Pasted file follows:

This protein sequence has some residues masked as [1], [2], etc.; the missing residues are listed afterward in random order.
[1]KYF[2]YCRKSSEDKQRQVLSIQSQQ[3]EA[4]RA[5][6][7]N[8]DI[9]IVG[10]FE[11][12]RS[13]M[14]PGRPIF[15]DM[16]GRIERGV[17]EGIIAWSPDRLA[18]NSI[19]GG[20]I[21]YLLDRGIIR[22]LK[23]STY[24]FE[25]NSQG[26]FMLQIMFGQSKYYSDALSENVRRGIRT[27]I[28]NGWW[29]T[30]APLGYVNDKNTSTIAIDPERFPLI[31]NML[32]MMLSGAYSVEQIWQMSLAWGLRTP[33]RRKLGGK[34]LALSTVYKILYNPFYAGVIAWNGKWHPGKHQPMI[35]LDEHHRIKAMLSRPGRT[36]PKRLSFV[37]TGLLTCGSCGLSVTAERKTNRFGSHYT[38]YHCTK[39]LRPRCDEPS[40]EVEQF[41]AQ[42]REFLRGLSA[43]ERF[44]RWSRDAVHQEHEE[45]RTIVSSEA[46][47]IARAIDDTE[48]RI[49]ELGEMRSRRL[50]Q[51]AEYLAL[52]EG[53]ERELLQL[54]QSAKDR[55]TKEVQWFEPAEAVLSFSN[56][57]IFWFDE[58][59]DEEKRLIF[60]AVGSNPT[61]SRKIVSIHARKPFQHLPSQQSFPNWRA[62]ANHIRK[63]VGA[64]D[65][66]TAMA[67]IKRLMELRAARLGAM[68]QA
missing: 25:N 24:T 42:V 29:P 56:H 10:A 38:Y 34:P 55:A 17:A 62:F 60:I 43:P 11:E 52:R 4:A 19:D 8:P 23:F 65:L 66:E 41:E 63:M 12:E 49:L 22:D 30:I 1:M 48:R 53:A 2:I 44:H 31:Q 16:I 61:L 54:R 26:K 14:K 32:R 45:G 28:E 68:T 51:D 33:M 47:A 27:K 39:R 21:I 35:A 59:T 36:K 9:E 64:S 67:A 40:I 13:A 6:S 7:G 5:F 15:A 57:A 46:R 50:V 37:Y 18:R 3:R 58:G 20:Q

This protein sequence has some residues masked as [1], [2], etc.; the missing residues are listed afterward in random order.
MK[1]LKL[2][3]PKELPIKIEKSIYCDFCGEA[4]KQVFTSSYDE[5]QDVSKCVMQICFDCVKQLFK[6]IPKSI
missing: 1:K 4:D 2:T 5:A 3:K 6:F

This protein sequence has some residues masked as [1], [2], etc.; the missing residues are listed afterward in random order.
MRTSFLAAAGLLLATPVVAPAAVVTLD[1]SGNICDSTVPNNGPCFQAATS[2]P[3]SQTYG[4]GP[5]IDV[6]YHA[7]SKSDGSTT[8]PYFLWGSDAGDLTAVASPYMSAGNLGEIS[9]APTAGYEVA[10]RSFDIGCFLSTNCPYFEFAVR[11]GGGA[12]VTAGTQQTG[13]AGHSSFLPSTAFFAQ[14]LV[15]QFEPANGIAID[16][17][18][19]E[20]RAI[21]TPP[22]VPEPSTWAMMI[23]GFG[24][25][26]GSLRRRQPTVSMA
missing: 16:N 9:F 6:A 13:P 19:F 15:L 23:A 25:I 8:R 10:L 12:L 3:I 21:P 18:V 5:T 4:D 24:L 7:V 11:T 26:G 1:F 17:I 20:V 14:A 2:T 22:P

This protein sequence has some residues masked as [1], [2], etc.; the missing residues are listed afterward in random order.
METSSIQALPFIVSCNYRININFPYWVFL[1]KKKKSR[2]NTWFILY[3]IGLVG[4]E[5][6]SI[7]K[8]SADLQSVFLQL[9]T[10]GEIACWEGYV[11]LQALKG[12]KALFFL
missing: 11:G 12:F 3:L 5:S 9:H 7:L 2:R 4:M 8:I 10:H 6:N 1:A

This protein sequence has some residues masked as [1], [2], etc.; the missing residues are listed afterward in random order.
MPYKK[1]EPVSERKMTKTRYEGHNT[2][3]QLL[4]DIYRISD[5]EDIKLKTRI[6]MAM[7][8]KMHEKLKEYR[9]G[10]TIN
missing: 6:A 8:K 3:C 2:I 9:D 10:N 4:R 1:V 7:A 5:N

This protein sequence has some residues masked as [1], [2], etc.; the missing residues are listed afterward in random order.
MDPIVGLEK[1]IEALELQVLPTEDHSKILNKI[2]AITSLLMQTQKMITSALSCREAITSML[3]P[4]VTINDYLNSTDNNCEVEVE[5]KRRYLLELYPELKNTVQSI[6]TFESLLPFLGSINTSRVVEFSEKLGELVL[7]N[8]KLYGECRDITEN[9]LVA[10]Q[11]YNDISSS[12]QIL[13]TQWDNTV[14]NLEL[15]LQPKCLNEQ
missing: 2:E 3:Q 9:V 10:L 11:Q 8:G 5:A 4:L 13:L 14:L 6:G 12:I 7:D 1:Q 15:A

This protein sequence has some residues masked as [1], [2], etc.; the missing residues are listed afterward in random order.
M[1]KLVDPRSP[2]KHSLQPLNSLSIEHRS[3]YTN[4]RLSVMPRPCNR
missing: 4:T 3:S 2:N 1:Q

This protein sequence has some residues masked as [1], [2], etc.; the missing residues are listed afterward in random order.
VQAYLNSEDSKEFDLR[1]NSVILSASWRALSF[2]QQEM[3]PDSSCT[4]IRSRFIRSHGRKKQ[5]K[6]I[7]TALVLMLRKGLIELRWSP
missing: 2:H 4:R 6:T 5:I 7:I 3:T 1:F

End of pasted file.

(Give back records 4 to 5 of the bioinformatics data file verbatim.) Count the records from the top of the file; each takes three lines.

This protein sequence has some residues masked as [1], [2], etc.; the missing residues are listed afterward in random order.
METSSIQALPFIVSCNYRININFPYWVFL[1]KKKKSR[2]NTWFILY[3]IGLVG[4]E[5][6]SI[7]K[8]SADLQSVFLQL[9]T[10]GEIACWEGYV[11]LQALKG[12]KALFFL
missing: 11:G 12:F 3:L 5:S 9:H 7:L 2:R 4:M 8:I 10:H 6:N 1:A

This protein sequence has some residues masked as [1], [2], etc.; the missing residues are listed afterward in random order.
MPYKK[1]EPVSERKMTKTRYEGHNT[2][3]QLL[4]DIYRISD[5]EDIKLKTRI[6]MAM[7][8]KMHEKLKEYR[9]G[10]TIN
missing: 6:A 8:K 3:C 2:I 9:D 10:N 4:R 1:V 7:A 5:N